Anchorage police have once again suspended their investigation into whether former Veco chairman Bill Allen had sex with an underaged girl more than 10 years ago.
Capt. Gardner Cobb, the city's chief of detectives, said one or more witnesses who police hoped would resolve the matter couldn't be located. He declined to be more specific.
The detective assigned to the case, Kevin Vandegriff, didn't return a phone call.
Allen, 71, is the government's chief witness in the ongoing federal investigation of political corruption in Alaska and has pleaded guilty to conspiracy and bribing legislators. He has denied through his attorney that he had an improper relationship with Bambi Tyree, now 27.
In a brief interview, Cobb said the witness or witnesses sought by Vandegriff could be "useful" if found. Police will keep the case open but suspended, he said, on the chance the person or persons will someday become available for questioning.
Allen's attorney, Robert Bundy, said Monday he had no information about the police investigation. Tyree's attorney didn't return a message left at his office.
The matter Vandegriff was investigating was sexual abuse of a minor, Cobb said, a crime for which there is no statute of limitations. The investigation, originally opened and then suspended in 2004, was re-opened in December. At the time, Cobb and Vandegriff said the initial evidence was "weak" and contradictory but merited an effort.
The initial investigation was an offshoot of the city-federal investigation into the scandalous "Joe Millionaire" sex and drug ring. The case got its name from Josef Boehm, the wealthy owner of Alaska Industrial Hardware, who was blowing his fortune on his own cocaine addiction and the addictions of as many hangers-on as he could tolerate. One of them was Tyree, who became the government's chief witness against Boehm.
Tyree pleaded guilty in 2005 to providing Boehm with underaged girls in return for drugs. She served more than two years in jail and got out Sept. 6, 2006. Boehm is serving 11 years in a federal penitentiary.
Police said there was no direct connection between Boehm and Allen. But in the course of investigating Boehm, they began picking up tips that Allen once had an illegal relationship with Tyree.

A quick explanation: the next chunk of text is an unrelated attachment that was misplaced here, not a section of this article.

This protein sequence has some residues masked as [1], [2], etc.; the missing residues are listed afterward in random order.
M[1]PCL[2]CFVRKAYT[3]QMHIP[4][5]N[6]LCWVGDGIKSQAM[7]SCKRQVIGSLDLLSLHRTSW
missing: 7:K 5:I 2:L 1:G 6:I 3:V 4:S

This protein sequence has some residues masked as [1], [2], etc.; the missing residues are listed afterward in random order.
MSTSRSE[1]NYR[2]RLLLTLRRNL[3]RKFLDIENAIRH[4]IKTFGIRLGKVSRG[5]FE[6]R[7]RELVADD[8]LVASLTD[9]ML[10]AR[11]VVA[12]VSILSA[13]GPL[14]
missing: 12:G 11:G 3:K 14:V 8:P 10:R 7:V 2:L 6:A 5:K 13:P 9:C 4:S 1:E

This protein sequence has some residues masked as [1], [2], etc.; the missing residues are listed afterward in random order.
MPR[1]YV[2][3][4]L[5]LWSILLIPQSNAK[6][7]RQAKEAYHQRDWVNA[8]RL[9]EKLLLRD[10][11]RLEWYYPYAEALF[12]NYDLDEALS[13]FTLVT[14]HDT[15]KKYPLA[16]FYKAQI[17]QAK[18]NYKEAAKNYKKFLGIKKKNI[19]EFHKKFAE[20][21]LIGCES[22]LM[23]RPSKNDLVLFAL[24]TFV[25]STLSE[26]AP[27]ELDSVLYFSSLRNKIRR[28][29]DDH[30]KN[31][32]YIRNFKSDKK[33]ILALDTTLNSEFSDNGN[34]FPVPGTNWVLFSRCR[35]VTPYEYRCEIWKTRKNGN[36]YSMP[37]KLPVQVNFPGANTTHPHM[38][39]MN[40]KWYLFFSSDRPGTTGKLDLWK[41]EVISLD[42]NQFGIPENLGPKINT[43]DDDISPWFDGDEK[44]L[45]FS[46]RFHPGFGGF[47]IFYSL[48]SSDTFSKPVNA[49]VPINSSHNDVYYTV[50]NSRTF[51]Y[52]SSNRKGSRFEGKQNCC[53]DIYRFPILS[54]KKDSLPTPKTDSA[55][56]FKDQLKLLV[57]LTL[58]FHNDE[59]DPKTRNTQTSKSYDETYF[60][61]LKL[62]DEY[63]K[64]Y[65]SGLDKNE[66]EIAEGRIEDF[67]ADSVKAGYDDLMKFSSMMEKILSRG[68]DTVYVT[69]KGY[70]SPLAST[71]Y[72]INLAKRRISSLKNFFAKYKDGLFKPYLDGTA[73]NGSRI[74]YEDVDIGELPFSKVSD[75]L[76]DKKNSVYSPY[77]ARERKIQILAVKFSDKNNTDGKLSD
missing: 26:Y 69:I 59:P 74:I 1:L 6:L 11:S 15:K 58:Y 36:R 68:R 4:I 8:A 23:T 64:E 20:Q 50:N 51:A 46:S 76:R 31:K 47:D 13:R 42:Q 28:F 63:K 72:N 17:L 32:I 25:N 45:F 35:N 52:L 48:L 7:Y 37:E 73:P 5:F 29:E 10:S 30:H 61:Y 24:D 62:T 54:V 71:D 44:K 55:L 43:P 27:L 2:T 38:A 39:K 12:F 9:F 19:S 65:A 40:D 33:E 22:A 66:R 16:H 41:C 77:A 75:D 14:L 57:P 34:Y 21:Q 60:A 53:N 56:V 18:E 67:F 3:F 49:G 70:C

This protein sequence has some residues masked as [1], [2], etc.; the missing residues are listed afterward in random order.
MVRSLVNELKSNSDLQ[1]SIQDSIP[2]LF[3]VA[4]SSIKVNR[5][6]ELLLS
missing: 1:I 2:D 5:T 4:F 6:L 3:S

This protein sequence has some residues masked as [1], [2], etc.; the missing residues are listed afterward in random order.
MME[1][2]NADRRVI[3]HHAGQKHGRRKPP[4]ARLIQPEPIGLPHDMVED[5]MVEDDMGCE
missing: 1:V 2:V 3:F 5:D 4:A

One witness, a boyfriend of Tyree's after she turned 18, said Tyree talked about having a sexual relationship with Allen when she was 14 or 15, in the mid-1990s, when Allen would have been in his late 50s.
Allen bought her a car, gave her money and provided for her family, the boyfriend, Vince Blomfield, told a private investigator.
The Daily News last year obtained a transcript of Blomfield's 2004 interview with the investigator, who was working for Boehm's attorneys. Anchorage police wouldn't say whether Blomfield was one of their witnesses too.
Tyree's father, Mark, a plumber, occasionally worked for Veco. According to his Veco supervisors, Mark Tyree was on the Veco crew that doubled the size of Sen. Ted Stevens' home in Girdwood in 2000 -- renovations documented in a raid by FBI and IRS agents last year. Mark Tyree died of cancer in 2005.
Allen has admitted helping the Tyree family but said he was fulfilling a promise he made to Mark, a friend, on his deathbed.
Vandegriff said in an interview last year that he initially suspended the Allen investigation in 2004 at the request of the federal prosecutors preparing the cases against Boehm. It had nothing to do with Allen, both he and the prosecutors said. Rather, they were concerned that taking a detour would detract from the complicated Boehm prosecution.
Vandegriff wouldn't say in December why he was then reopening the case.